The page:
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New Book Reveals Why Anyone Can Win In Stocks

In February 1988, less than four years after the birth of Investor's Business Daily, founder William O'Neil's "How to Make Money in Stocks" hit the shelves.

Nearly 25 years later, the McGraw-Hill best-seller continues to make a real impact on the daily habits and lives of investors.

By "investors," we're not just talking about your office mate or your gym buddy who dabbles in stocks.

A sizable number of professional investors also embrace the rules and principles taught by O'Neil's books and elaborated every weekday in IBD and 24/7 at Investors.com.

Want proof? Take a look at the newest addition to IBD's educational library: "How to Make Money in Stocks Success Stories: New and Advanced Investors Share Their Winning Secrets.

The book, written by Amy Smith, is a fresh glimpse at some of the most savvy money managers and individuals who have created wealth by focusing on the market's trend, picking stocks with outstanding fundamentals and using charts for timely buy and sells.

Smith, who co-hosts IBD's weekly radio show, shares candid experiences of a broad spectrum of people. The aim: to prove that anyone who is willing to learn, follow common-sense rules, and keep his or her ego in check can win in stocks.

It may seem a guilty pleasure to judge the market as a zero-sum game in which winners and losers balance each other out. If that's true, then how do you land on the greener side? The profiles found in the book may help.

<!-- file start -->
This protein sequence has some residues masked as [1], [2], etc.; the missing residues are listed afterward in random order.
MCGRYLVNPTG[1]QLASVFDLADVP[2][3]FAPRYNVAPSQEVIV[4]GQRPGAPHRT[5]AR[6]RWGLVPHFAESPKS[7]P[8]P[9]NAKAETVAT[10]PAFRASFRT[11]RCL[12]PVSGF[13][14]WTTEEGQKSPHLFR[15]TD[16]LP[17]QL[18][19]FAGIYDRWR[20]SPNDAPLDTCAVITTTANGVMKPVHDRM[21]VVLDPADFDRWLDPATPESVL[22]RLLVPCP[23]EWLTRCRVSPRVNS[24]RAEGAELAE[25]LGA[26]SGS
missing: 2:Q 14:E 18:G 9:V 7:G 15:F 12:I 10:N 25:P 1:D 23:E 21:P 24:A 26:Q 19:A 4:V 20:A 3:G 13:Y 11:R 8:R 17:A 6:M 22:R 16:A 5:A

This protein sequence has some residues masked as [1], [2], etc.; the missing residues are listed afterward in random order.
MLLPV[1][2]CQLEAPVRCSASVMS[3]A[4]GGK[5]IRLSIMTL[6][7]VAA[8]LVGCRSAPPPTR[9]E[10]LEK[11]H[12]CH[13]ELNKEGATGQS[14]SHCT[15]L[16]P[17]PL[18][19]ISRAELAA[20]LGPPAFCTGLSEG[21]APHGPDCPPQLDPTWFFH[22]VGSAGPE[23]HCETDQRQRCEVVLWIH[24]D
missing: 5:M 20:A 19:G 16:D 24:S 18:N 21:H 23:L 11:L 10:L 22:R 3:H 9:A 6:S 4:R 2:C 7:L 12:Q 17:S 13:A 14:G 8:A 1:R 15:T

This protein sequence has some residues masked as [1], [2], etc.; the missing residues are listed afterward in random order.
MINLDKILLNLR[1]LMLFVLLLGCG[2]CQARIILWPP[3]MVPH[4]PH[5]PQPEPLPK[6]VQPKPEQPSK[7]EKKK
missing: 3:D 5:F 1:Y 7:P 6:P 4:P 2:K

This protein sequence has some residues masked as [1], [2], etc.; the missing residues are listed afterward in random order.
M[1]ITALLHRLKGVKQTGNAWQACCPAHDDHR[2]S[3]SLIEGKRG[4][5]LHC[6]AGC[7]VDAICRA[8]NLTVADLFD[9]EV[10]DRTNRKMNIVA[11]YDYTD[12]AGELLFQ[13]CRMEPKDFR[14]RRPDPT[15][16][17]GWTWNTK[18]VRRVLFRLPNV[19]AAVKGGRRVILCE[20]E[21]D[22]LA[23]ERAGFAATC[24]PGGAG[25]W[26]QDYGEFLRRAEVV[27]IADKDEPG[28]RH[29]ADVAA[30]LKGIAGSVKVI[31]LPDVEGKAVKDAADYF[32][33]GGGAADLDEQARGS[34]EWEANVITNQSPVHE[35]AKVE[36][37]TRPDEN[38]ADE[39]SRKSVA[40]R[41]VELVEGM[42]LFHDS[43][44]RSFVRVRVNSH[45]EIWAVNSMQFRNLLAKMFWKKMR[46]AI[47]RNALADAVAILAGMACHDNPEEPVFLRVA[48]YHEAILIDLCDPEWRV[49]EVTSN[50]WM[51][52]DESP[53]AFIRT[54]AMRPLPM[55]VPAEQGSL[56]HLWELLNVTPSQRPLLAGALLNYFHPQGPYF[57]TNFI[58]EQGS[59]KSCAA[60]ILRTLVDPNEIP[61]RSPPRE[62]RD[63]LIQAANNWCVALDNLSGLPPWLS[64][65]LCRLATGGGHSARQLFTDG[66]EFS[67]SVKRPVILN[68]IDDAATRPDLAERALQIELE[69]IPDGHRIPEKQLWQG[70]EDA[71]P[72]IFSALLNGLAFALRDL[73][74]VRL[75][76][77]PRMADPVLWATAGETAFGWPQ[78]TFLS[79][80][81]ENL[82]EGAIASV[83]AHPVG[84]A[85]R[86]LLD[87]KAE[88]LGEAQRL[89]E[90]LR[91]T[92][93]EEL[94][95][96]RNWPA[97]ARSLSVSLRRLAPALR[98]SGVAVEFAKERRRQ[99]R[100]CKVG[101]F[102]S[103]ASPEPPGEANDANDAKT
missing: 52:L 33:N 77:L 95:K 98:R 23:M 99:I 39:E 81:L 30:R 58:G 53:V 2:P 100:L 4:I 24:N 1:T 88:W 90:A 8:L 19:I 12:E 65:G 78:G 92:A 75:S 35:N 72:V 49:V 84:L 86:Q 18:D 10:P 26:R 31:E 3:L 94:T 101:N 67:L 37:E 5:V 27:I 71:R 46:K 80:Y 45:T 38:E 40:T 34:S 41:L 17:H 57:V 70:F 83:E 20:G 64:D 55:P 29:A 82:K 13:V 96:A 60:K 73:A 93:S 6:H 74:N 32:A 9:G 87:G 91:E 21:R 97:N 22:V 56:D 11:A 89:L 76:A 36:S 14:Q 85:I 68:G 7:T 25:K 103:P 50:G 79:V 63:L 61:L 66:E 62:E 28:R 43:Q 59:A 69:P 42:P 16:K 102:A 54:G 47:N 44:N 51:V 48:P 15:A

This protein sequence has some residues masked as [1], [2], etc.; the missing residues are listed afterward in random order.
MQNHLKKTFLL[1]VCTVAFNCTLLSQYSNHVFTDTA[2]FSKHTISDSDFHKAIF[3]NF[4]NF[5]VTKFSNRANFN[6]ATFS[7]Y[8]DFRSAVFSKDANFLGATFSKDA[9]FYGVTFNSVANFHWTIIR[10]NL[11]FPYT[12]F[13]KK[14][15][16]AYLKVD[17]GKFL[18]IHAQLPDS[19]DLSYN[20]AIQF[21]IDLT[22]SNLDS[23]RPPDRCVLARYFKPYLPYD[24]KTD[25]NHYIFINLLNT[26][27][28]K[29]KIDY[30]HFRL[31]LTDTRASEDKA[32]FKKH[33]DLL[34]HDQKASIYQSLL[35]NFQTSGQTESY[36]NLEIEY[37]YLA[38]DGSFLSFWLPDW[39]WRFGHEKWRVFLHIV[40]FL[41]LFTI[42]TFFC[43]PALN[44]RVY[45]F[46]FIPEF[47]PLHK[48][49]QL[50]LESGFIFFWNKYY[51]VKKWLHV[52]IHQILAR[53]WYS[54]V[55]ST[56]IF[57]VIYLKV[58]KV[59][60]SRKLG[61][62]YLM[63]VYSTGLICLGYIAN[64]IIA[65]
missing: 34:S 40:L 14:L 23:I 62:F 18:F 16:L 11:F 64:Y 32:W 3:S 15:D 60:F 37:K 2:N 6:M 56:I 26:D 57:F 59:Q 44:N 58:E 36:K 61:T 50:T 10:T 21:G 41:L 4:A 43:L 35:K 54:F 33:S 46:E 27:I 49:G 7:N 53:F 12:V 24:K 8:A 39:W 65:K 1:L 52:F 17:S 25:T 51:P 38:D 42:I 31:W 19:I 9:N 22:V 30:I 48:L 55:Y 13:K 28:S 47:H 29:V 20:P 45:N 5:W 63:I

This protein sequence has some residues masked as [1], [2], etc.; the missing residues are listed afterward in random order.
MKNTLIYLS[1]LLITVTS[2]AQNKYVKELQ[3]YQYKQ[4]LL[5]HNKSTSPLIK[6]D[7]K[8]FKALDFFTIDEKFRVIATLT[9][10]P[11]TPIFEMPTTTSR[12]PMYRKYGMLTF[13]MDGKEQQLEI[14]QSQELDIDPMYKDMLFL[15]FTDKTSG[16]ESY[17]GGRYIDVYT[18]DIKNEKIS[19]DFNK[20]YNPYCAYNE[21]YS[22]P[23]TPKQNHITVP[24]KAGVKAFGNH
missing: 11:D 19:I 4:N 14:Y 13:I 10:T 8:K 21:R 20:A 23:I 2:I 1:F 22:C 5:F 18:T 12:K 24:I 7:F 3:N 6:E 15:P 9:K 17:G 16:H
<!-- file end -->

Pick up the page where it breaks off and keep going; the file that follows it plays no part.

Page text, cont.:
They include Mike Webster, one of O'Neil's in-house portfolio managers and the creator of IBD's Stock Checkup; and Dave Whitmer, who learned the value of the N in CAN SLIM and made an i-popping gain in Apple call options in 2007.

The book also features Gay Walsh, a TV writer who joined several IBD Meetup groups and learned the value of using charts; and Barbara James, who repeated her success with tech stock giants during the 1990s with big gains in new winners during the topsy-turvy 2000s.

Smith, a martial arts enthusiast, sees parallels between tae kwon do and trading stocks. Rules of behavior permeate inside a dojo, or training room, and she learned to follow and respect them. When Smith began learning the IBD systems, "It made investing easier with rules to follow, instead of guessing," she said.

Smith adds that a former teacher, the ninth-degree black belt Hee Il Cho, and O'Neil both share lasting values of humility, which is vital to long-term success in their crafts. "If Master Cho thought he was a hotshot, he'd lose his ability to be a great martial artist," she said.